Argentinisches Tageblatt (lit. 'Argentine Daily') is a weekly newspaper published every Saturday in Buenos Aires, Argentina.
The newspaper was founded by a Swiss immigrant from Berne, Johann Alemann, and his son, Moritz, in 1878. It was first published as the Argentinisches Wochenblatt. Together with his other sons, Theodor and Ernst, Alemann then inaugurated a daily newspaper, Argentinisches Tageblatt, in 1889. The weekly Wochenblatt appeared as a weekend section of the newspaper until 1967. In 1981, despite its name, the Argentinisches Tageblatt was changed to a weekly newspaper due to economic reasons.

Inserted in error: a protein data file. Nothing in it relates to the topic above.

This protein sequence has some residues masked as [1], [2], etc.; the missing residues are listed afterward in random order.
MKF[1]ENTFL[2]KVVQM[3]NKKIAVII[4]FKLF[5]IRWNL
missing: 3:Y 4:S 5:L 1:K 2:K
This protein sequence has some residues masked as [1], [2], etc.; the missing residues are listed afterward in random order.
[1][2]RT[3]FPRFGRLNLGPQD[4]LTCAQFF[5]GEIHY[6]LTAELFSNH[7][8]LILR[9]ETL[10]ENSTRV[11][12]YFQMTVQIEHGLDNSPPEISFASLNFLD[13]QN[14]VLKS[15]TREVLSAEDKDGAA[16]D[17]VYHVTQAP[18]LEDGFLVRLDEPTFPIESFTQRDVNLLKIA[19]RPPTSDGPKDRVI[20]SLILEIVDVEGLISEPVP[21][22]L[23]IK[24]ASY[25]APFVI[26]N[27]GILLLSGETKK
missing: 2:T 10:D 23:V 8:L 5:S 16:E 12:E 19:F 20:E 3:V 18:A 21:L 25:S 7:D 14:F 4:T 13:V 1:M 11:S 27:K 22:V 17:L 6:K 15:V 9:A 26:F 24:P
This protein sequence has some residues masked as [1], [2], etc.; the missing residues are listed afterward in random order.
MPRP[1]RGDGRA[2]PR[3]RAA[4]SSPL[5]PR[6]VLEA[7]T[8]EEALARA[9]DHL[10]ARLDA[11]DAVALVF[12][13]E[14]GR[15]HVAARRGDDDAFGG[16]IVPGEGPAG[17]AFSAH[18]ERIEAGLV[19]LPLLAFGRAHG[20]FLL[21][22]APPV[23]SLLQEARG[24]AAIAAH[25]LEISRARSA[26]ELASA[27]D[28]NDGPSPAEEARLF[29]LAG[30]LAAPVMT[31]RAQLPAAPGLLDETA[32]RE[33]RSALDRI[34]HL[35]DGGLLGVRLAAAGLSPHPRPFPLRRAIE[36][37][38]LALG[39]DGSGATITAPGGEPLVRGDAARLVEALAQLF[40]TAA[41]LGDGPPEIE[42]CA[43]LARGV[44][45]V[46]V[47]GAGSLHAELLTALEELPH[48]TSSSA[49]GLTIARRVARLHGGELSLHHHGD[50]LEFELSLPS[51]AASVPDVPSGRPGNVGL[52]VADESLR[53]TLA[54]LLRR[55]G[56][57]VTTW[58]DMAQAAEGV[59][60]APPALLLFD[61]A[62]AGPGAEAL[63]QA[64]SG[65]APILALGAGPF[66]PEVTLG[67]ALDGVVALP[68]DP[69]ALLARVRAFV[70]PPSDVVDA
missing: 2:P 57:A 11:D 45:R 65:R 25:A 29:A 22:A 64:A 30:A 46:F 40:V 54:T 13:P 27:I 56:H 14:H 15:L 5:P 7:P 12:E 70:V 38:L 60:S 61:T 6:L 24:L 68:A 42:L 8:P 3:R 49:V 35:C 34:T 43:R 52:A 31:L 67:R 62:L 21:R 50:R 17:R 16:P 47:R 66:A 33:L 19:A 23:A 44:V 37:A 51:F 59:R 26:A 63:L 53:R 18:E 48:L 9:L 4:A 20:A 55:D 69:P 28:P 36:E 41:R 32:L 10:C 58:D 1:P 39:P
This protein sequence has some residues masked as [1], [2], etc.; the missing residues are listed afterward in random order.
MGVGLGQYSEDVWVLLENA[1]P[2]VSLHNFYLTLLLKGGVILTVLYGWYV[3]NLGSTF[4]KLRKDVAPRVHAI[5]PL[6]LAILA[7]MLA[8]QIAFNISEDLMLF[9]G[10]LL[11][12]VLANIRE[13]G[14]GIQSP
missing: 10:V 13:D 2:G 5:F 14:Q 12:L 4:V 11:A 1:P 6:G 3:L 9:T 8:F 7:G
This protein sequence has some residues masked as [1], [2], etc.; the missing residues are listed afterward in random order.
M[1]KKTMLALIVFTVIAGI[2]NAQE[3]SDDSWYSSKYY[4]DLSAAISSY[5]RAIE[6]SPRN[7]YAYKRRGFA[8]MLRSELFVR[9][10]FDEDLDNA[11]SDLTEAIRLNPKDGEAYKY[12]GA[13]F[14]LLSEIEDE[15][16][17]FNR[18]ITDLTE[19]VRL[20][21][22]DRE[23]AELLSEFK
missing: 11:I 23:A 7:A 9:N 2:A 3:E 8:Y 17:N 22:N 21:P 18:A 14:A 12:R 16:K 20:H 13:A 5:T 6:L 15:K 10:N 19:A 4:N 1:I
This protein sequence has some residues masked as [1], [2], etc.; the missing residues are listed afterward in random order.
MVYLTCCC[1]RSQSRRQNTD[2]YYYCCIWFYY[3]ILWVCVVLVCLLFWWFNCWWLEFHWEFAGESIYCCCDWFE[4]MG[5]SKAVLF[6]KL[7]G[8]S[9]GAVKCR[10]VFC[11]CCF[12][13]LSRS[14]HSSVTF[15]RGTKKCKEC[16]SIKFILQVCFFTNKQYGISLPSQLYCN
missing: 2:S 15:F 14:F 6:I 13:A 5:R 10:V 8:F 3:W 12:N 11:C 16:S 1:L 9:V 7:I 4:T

The Argentinisches Tageblatt was one of the many newspapers banned by the Nazis during the period of the Third Reich. Possession of the paper was forbidden throughout the territory of the Third Reich while Hitler was in power, due to the progressive stance adopted by editor-in-chief Ernesto Alemann. The Tageblatt has been, since the latter's death in 1982, managed by a descendant of the founder, former Economy Minister Roberto Alemann.
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